EMS VCS 3
The VCS 3 (or VCS3; an initialism for Voltage Controlled Studio, version #3) is a portable analog synthesiser with a flexible semi-modular voice architecture, introduced by Electronic Music Studios (London) Limited (EMS) in 1969.[# 1]
This product was called various names by EMS. For example, the printed logo written to the front left of products are: "V.C.S. 3" or "The Putney (VCS 3)" on the earlier version, then "The Synthi (VCS 3) II" on the later version (Synthi VCS 3 II).[# 2] (See details on below photographs)
It was created in 1969 by Peter Zinovieff's EMS company. The electronics were largely designed by David Cockerell and the machine's distinctive visual appearance was the work of electronic composer Tristram Cary. The VCS3 was one of the first portable commercially available synthesizers, portable in the sense that the VCS 3 was housed entirely in a small, wooden case, unlike previous machines from American manufacturers such as Moog Music, ARP and Buchla which were housed in large cabinets and could take up entire rooms.
It cost just under £330 in 1969. Some people found it unsatisfactory as a melodic instrument due to its inherent tuning instability. This arose from the instrument's reliance on the then-current method of exponential conversion of voltage to oscillator frequency, an approach also implemented, with fewer tuning issues, on analog synthesizers by other companies. However, the VCS 3 was renowned as an extremely powerful generator of electronic effects and processor of external sounds for its cost[according to whom?].
The VCS 3 began to find popularity among artists looking to create exotic synthesised sounds. As a result, modern-day examples sell for far more than the original asking price.[note 1]
The first album to be recorded using only the VCS 3 was The Unusual Classical Synthesizer on Westminster Gold.
The VCS3 was popular among progressive rock bands and was used on recordings by The Alan Parsons Project, Jean-Michel Jarre, Todd Rundgren, Hawkwind, Brian Eno (with Roxy Music and as a solo artist or collaborator), King Crimson, The Who, Gong, and Pink Floyd, among many others. The VCS3-generated bass sound at the beginning of the latter's "Welcome to the Machine" forms the foundation of the song, with the other parts being recorded in response. The Who famously used a VCS3 on "Won't Get Fooled Again" from Who's Next. In this instance the synthesizer was used as an external sound processor, with Pete Townshend running the signal of a Lowrey organ through the VCS3's filter and low frequency oscillators. Yet another notable use of the device (by John Paul Jones) can be heard on the song "Four Sticks" from the untitled fourth album by Led Zeppelin.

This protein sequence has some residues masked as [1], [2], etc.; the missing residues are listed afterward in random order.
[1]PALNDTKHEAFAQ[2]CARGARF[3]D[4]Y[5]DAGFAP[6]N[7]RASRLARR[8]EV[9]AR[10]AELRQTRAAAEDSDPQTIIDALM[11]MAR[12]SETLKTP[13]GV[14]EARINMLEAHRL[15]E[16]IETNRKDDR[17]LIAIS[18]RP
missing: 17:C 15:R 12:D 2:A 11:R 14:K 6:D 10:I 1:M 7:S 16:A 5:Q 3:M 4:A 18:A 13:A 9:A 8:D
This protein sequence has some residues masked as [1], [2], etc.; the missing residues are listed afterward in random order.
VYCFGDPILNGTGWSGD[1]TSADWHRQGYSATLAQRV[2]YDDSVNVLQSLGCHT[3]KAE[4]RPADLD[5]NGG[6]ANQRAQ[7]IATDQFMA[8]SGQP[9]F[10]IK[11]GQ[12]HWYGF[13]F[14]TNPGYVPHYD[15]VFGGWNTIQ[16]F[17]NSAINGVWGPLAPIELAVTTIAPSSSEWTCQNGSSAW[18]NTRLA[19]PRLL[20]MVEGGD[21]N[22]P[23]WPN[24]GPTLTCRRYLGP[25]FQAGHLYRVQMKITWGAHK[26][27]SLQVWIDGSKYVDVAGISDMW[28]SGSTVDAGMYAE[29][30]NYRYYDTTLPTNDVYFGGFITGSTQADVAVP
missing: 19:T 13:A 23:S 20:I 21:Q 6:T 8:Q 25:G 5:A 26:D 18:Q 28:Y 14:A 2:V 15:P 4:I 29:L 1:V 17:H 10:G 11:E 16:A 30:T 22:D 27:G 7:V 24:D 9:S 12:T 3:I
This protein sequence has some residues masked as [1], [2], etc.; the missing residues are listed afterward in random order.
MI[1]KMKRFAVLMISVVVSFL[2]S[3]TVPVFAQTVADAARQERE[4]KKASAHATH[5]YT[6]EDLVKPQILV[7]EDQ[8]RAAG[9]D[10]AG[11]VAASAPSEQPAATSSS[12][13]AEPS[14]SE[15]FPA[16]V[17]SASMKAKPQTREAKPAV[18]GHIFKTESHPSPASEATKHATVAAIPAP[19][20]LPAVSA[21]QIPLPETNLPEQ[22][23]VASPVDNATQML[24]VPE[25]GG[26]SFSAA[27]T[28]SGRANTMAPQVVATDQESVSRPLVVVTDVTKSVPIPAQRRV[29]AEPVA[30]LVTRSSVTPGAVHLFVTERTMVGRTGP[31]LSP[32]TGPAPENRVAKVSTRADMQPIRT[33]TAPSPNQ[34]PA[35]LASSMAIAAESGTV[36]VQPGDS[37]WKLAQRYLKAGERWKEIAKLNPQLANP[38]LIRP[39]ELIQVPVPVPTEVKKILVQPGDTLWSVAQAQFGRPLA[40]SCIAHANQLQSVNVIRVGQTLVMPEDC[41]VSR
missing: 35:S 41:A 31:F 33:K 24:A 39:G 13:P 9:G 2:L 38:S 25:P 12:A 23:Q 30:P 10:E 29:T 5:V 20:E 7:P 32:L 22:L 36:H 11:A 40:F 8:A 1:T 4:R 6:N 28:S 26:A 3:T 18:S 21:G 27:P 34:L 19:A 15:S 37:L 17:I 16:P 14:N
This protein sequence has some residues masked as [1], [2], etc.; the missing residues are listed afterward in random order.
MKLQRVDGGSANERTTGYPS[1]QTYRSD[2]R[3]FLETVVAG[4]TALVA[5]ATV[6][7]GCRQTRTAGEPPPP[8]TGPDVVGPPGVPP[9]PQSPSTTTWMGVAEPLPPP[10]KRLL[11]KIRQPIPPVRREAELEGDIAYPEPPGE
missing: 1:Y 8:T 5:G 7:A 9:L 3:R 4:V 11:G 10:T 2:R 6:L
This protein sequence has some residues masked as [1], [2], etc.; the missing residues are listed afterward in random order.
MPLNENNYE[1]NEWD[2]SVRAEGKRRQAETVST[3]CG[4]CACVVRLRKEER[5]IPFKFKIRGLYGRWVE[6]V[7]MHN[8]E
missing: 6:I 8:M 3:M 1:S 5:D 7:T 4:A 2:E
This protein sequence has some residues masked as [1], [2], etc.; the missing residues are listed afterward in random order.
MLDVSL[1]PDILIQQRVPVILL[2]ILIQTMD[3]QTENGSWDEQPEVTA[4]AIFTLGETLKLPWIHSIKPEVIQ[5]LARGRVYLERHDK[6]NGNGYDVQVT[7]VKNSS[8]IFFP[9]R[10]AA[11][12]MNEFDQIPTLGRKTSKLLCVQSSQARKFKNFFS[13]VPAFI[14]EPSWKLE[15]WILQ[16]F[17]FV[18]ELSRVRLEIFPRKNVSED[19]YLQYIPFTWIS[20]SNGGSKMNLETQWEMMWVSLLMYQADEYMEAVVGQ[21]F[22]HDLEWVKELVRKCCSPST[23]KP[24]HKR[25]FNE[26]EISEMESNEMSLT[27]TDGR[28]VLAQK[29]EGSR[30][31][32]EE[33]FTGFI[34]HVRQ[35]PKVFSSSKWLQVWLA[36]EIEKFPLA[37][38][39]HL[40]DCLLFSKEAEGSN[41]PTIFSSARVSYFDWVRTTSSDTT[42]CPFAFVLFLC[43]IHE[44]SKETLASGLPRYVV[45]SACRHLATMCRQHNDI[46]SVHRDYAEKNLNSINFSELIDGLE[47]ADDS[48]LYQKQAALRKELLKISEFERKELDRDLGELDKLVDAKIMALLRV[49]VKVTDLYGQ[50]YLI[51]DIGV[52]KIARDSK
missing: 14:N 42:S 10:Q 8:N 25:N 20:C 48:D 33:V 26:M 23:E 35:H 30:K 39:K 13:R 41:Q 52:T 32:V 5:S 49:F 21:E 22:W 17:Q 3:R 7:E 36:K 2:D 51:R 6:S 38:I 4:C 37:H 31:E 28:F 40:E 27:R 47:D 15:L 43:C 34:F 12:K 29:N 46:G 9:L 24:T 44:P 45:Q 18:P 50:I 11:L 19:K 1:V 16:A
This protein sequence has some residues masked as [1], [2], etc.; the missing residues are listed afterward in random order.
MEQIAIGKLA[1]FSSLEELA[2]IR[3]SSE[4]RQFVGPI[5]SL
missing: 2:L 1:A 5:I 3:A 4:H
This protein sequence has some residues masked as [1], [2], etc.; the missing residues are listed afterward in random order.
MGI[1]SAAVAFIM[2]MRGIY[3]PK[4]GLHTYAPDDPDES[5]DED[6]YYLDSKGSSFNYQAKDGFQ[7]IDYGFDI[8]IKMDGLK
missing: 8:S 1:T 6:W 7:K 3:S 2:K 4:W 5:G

The VCS3 has three oscillators (the first two oscillators are normal oscillators and the third an LFO or Low Frequency Oscillator), a noise generator, two input amplifiers, a ring modulator, 24 dB/octave voltage controlled low pass filter (VCF), a trapezoid envelope generator, joy-stick controller, voltage controlled spring reverb unit and 2 stereo output amplifiers. Unlike most modular synthesiser systems which use cables to link components together, the VCS 3 uses a distinctive patch board matrix into which pins are inserted in order to connect its components.
Although the VCS 3 is often used for generating sound effects due to lack of built-in keyboard, there were external keyboard controllers for melodic play. The DK1 in 1969 was an early velocity sensitive monophonic keyboard for VCS 3 with an extra VCO and VCA.[# 3] Later it was extended for duophonic play, as DK2, in 1972.[# 4] Also in 1972, Synthi AKS was released, and its digital sequencer with a touch-sensitive flat keyboard, KS sequencer,[# 5] and its mechanical keyboard version, DKS,[# 6] were also released.
The VCS 3's basic design was reused by EMS in many other of their own products, most notably in the EMS Synthi 100 (1971),[# 7] and the Synthi A (1971)[# 8] and AKS (1972) (essentially a VCS 3 housed in a plastic briefcase). The AKS also has a sequencer built into the keyboard in the lid.[# 9]
A former agent of EMS in the United States, Ionic Industries in Morristown, New Jersey, released a portable-keyboard VCS 3 clone. The Ionic Performer, released in 1973, had circuitry based on that of the VCS 3's. It replaced the patch board matrix with over a hundred push-buttons, and added built-in keyboard and effects units.